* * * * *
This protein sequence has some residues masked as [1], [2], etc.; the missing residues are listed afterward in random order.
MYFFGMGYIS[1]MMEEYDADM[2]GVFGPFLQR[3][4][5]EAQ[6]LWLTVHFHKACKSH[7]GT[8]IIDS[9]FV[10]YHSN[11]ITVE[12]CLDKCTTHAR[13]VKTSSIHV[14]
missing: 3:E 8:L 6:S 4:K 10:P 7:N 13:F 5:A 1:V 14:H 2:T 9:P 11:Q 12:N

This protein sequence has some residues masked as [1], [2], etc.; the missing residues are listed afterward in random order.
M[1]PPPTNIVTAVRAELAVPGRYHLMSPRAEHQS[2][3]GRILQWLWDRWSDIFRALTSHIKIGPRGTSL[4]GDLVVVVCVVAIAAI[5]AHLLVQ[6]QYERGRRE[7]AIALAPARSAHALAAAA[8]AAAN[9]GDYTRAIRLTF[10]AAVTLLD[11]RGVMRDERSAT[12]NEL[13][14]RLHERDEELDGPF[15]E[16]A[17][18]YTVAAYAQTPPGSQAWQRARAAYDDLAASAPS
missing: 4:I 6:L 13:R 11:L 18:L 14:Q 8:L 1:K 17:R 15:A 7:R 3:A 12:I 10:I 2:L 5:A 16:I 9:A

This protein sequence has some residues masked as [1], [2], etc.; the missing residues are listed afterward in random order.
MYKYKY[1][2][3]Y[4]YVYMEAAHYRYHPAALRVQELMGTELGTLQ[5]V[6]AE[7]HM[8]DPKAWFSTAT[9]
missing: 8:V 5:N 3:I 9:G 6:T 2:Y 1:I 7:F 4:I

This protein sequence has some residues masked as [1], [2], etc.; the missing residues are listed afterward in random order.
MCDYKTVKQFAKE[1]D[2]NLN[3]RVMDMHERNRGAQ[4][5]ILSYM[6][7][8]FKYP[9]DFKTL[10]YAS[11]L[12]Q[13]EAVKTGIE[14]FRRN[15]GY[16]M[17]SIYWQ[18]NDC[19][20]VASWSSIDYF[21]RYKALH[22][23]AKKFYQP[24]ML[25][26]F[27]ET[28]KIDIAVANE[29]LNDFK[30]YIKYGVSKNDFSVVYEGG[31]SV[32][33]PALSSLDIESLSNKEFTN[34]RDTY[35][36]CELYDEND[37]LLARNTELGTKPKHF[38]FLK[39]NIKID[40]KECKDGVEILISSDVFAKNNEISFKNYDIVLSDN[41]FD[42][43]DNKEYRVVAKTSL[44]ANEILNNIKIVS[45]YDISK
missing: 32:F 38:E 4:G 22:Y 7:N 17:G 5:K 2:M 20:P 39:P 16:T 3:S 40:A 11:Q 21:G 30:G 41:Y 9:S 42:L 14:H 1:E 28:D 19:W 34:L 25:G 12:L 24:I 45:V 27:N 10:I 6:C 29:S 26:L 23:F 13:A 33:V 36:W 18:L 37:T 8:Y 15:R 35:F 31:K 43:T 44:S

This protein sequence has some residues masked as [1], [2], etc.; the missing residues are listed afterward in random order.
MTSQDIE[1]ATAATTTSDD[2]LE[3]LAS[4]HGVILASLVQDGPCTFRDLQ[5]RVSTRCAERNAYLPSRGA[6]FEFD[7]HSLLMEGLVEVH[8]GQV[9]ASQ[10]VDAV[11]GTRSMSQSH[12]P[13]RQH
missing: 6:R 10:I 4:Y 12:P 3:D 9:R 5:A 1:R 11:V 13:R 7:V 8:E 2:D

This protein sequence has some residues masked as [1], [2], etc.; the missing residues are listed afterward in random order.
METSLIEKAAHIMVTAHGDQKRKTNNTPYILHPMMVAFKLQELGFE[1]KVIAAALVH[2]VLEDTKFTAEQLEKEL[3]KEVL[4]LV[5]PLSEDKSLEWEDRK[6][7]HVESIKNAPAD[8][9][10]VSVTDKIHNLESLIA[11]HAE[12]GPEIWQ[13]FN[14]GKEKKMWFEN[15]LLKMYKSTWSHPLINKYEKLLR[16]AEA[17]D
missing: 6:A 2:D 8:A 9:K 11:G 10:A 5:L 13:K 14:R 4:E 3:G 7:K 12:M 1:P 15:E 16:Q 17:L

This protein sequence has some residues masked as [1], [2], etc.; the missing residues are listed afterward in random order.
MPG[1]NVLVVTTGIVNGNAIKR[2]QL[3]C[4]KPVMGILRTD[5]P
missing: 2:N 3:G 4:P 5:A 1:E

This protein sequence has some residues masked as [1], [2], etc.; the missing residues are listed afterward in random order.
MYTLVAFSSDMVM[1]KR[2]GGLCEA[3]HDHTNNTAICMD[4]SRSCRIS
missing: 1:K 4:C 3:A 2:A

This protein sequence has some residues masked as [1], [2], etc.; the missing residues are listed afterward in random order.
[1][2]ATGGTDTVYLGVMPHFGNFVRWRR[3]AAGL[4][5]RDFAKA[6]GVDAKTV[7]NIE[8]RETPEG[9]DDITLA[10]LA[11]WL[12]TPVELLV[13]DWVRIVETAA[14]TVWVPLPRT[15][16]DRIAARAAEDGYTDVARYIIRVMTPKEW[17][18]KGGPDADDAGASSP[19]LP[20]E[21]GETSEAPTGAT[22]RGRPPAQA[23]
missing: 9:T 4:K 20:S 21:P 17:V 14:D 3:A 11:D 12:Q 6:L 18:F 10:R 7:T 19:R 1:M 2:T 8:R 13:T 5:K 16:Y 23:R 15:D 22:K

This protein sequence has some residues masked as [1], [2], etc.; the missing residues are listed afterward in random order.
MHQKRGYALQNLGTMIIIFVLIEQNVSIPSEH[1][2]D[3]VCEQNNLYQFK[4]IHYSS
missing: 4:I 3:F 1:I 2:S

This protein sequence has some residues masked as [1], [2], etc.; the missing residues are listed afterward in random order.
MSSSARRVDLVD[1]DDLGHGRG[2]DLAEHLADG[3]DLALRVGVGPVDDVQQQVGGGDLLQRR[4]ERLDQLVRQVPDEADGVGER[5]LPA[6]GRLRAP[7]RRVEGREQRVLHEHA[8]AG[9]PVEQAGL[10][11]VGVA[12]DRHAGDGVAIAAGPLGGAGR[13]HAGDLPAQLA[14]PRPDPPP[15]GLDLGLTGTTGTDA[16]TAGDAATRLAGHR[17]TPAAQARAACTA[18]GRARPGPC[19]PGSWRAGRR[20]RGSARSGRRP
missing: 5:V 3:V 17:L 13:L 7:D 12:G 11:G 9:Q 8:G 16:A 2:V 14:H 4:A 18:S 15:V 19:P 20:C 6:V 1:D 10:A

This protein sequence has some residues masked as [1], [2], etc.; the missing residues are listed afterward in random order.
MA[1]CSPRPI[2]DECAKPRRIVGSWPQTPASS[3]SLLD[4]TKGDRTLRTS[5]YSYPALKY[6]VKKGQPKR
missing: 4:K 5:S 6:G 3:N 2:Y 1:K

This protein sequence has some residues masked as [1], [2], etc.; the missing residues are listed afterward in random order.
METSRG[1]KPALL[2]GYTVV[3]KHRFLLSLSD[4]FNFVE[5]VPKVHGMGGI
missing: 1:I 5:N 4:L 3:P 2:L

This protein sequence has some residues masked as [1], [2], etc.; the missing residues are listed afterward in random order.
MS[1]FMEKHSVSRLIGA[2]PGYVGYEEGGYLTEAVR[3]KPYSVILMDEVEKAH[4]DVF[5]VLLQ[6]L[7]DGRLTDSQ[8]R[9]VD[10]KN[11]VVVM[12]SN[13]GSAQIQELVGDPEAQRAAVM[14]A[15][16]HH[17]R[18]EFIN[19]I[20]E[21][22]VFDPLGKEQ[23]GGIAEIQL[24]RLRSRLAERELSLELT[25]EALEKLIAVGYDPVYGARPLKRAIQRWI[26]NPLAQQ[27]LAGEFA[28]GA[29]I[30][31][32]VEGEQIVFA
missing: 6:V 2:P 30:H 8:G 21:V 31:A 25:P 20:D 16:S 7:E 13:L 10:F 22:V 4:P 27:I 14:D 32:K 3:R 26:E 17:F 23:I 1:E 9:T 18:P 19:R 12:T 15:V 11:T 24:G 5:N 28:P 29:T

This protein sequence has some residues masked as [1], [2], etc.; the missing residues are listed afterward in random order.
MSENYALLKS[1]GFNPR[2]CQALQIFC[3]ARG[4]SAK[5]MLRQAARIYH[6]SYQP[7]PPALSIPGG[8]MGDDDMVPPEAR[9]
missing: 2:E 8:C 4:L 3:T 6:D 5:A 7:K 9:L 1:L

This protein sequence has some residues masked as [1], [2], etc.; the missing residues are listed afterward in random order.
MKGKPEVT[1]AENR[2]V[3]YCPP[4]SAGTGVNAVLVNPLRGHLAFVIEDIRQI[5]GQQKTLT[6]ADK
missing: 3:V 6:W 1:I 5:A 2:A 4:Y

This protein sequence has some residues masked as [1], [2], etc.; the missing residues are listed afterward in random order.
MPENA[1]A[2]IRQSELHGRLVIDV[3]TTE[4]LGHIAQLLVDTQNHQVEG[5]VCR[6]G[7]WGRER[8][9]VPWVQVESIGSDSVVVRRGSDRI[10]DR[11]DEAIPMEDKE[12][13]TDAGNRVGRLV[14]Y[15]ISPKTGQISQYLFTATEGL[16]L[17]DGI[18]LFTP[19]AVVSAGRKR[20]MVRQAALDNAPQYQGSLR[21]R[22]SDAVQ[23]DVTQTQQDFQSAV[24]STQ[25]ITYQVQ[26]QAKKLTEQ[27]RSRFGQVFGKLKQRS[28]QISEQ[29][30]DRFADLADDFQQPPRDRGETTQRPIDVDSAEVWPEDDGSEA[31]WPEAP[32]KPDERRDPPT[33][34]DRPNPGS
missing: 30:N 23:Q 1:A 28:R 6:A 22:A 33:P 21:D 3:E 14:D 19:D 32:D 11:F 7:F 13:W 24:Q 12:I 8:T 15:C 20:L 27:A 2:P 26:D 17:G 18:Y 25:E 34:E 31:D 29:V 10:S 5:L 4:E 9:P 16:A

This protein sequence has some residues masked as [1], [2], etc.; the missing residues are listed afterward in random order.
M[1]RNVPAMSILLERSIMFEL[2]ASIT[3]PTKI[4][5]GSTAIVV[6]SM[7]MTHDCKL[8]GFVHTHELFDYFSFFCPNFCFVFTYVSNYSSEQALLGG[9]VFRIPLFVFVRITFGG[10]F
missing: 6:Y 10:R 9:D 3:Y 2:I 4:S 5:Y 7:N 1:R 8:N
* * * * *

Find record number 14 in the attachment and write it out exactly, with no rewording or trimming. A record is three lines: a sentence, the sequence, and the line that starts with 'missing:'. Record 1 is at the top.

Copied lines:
This protein sequence has some residues masked as [1], [2], etc.; the missing residues are listed afterward in random order.
MS[1]FMEKHSVSRLIGA[2]PGYVGYEEGGYLTEAVR[3]KPYSVILMDEVEKAH[4]DVF[5]VLLQ[6]L[7]DGRLTDSQ[8]R[9]VD[10]KN[11]VVVM[12]SN[13]GSAQIQELVGDPEAQRAAVM[14]A[15][16]HH[17]R[18]EFIN[19]I[20]E[21][22]VFDPLGKEQ[23]GGIAEIQL[24]RLRSRLAERELSLELT[25]EALEKLIAVGYDPVYGARPLKRAIQRWI[26]NPLAQQ[27]LAGEFA[28]GA[29]I[30][31][32]VEGEQIVFA
missing: 6:V 2:P 30:H 8:G 21:V 31:A 25:P 20:D 16:S 7:E 13:L 10:F 22:V 4:P 27:I 14:D 32:K 3:R 26:E 17:F 23:I 1:E 9:T 18:P 19:R 12:T 15:V 11:T 24:G 5:N 28:P 29:T